Mark Mothersbaugh at Parts Gallery (1150 Queen East), to October 2. www.partsgallery.ca. Rating: NNNN Rating: NNNNN
In an era saturated with bloated post-Zeppelin hair metal, Devo emerged as a troupe of decidedly nerdy art geeks. Self-proclaimed mutants from Ohio pogoing robotically in their red Aztec-pyramid helmets and paper suits to de-tuned choppy guitar, Devo injected the outsider art aesthetic into the mainstream.
Mark Mothersbaugh , the guiding musical and artistic visionary behind Devo, inspired genuine disgust and panic in Van Halen-loving rawkers. His musical style grew out of his peculiar artistic vision: a rich, caustic stew of anti-art, kitsch, outsider art and Dada that is now a common design vernacular. Since Devo wound down, he hasn't lost steam, generating a mountain of visual art and composing soundtracks, most notably Wes Anderson's films.
Mothersbaugh's current show of altered photographs is a variation on his long-standing theme of human devolution and mutation. He cuts vintage daguerreotypes and photographs down the middle, then rejoins mirror images, turning each subject into a human Rorschach blot, gleefully exploiting the bizarre symmetry, sometimes at the expense of body parts.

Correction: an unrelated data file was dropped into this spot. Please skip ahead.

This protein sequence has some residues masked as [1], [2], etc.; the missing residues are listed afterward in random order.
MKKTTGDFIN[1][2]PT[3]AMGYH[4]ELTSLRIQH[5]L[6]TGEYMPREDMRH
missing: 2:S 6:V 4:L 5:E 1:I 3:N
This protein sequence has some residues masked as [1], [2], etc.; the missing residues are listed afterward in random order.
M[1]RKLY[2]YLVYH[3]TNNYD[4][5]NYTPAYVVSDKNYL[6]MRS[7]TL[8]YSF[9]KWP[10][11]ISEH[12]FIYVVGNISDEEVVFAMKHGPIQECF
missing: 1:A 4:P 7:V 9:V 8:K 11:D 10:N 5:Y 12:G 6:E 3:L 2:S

From the headless and multi-limbed "turkey baby" to the eerily beautiful "bride," Mothersbaugh's tampering recalls a Coney Island freak show view in its childlike awe and wonder.
Hidden, unexpected qualities appear in each subject: pugs are religiously solemn, mothers fold into nothingness while their infants levitate, a hula girl turns into a an ecstatic centaur in a grass skirt.
Simplification works if it makes the absence of what it omits all the more compelling. Mothersbaugh amplifies human anomalies by pointing out that we are, in his own words, "closer to potatoes" in our uneven mutant glory, and great pretenders to normalcy.